Approx. 5.7 miles / 9.2 Km / 2.5 hours


Starting and ending either at Manor Park Station or the Alexandra Lake, this circular walk looks at the history of the Aldersbrook area. As well as looking at the Aldersbrook housing estate, it examines the history of Aldersbrook Manor and Farm, and follows the length of the Alders Brook, from which the area gets its name.


You can follow the walk directly from your phone. Directions are in black, historical notes are in dark red. There are also links that lead to further information about points of interest.

If you don't want to follow the walk on your phone, you can download a printable PDF version of this walk guide.


Before you start the walk, you may like to read this short overview of the history of the Aldersbrook area to put the walk into context.


(If you are starting at Manor Park, begin at Way Point 1 (Manor park Station), otherwise, if you live locally, start at Way Point 2 (Alexandra Lake, which is on Aldersbrook Road near the junction with Wanstead Park Avenue). 


Turn left out of Manor Park Station and cross Whitta Road.  Proceed along Forest Drive, walking past a small block of flats and Victorian Villas. Over the road to the right is Manor Park Flats, the most southerly point of Epping Forest.

Cross over Capel Road, and then immediately turn left onto Wanstead Flats. Proceed to the nearby information board at a junction of paths.

Take the broader of the two paths immediately to the right of the information board, heading across the Flats diagonally away from the Aldersbrook Road. As you follow the path, two blocks of flats become visible ahead on the horizon. Continue walking ahead, arriving at Alexandra Lake.


Historical Note 
Alexandra Lake was built at the very beginning of the 20th century (approx. 1906/7) to give work to unemployed men, under the direction of the West Ham Distress Committee. There was a lot of unemployment at the time, and dock workers were only employed by the day, so schemes were set up to give men work (Another example is Hollow Ponds on Leyton Flats, which was built around the same time as part of a similar scheme).

The Alexandra Lake was named after Alexandra of Denmark, the Queen Consort of King Edward VII.

Before the Lake, it’s thought the area was always waterlogged, with perhaps a spring. This together with the natural drainage of the Flats, meant there was occasional flooding here and across the Aldersbrook Road.  The lake was an effort to ease this.  It is suggested that the lake is connected to a drainage route through the cemetery (underground) which follows an earlier natural drainage path eventually joining the Alders Brook.

Link to more information about the Alexandra Lake

Pass the Alexandra Lake and continue in the same direction, keeping parallel to Aldersbrook Road on your right.  Eventually, on the right, you will come to some houses (used by City of London employees) and some sheds. 

Historical Note
The white painted wooden hut was used by anti-aircraft gun crews during World War II.  It is now used as storage by the playing fields staff. The gun crews used a gun emplacement which was further on to the Flats.

Next to the white hut, towards the Aldersbrook Road, is a red brick building. This is also now used as storage, but originally was built as a decontamination building, to be used in case of a German gas attack.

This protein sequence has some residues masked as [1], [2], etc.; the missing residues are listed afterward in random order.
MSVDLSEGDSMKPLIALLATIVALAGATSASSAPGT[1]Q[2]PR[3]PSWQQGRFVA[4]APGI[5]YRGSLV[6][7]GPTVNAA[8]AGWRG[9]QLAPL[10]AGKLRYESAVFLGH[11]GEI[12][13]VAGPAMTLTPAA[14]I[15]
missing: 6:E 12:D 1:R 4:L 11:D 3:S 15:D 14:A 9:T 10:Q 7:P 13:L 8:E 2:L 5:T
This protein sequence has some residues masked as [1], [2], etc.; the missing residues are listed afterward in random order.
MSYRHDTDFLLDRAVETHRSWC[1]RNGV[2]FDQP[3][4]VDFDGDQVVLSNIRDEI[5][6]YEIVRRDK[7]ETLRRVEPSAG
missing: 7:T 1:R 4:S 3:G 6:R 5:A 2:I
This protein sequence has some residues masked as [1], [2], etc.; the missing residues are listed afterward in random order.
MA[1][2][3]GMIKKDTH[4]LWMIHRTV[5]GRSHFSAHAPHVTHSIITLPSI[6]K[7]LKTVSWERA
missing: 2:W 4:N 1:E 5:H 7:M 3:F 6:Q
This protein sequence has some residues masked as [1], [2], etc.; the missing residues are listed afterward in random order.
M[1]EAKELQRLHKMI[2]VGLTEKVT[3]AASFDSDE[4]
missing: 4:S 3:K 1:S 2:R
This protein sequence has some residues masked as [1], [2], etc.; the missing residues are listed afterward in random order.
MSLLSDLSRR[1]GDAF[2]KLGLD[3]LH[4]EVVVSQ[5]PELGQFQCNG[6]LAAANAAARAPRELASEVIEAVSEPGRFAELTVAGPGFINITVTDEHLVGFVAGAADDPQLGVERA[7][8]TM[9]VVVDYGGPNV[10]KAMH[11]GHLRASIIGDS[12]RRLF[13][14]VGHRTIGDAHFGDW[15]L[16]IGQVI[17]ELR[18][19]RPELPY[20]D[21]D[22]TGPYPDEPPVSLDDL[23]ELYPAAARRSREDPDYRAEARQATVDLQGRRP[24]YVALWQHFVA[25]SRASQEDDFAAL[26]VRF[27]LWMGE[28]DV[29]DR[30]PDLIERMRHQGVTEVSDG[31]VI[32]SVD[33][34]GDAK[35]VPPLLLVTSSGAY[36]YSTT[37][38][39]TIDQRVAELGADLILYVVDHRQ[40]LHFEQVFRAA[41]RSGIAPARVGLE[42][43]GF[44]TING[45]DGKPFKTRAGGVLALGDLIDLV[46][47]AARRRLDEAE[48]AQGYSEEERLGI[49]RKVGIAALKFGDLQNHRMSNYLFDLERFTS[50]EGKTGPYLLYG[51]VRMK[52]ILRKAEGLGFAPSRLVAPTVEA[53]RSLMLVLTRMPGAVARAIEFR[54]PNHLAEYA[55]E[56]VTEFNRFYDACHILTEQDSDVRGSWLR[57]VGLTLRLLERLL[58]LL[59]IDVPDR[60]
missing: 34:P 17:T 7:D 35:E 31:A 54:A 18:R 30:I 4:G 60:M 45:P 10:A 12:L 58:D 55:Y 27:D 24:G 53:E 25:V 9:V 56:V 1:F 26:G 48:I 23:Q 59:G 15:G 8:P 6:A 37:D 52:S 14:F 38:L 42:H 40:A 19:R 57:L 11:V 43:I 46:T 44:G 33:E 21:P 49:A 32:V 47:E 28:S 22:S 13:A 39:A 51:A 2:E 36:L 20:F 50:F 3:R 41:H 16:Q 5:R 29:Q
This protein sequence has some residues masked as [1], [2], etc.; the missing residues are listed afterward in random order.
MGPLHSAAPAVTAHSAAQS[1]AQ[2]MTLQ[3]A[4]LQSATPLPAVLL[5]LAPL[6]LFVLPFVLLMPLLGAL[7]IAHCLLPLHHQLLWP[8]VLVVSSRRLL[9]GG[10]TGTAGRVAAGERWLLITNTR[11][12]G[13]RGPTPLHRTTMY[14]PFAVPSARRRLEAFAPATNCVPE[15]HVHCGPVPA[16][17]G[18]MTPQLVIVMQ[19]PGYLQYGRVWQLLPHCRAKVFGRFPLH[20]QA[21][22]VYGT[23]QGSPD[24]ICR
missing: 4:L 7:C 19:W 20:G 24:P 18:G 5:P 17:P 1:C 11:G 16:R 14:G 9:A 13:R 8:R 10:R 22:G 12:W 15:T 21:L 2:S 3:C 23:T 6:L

After you pass them, you will come to a walled area containing a few houses, and also a petrol station. Follow the wall around, keeping it on your right.

Historical Note
The petrol station was the site of Aldersbrook Farm (parts of the wall that you can see are from the wall around the farm house), which was re-sited here from its original location when The City of London Cemetery was built in 1854. In the early 20th century, when motor vehicles started to become common, the farm installed petrol pumps outside the farmhouse.

The Aldersbrook Farm in the early 20th century. Note the petrol pump on the right. Photo from Layers of London, credited to Mark Gorman and originally courtesy of Essex Record Office.

You will arrive at Aldersbrook Road with the petrol station on your right.  Cross over the road at the pedestrian crossing, turn left and walk up to St Gabriel’s Church.

Historical Note
St Gabriel’s Church was built as part of the Aldersbrook estate development. The church was designed by Charles Spooner, who was strongly influenced by William Morris and the Arts and Crafts Movement. It was completed in 1914.

The land which the Aldersbrook housing estate is now built on was sold off by the family of Henry Wellesley the 1st Earl Cowley  (heir to a life tenancy of the Wanstead and Aldersbrook estates), who had received the land in 1880 as part of a settlement with the City of London and the Wanstead Park estate trustees in part exchange for Wanstead Park. It was sold off in plots, and the housing estate was then built between 1900 and 1910.  

See the 'Brief History of Aldersbrook' section at the beginning of this walk for more details.   

Next to the church, a little further up Aldersbrook Road, and at the intersection with Brading Crescent, there are some of the surviving buildings of a children’s home built by the West Ham Guardians in 1910 (The Guardians oversaw the work of the West Ham Poor Law Union, building and running workhouses, infirmaries, children's homes such as this one, and other 'poor relief' activites). The buildings now remaining were part of the home, and have been converted into flats.

Section of 1914 OS Map showing position of the Children's Home on the Aldersbrook Road.  Further down, you can see Aldersbrook Farm where the petrol station is now. The farm had moved from its original position, when the City of London Cemetery was built.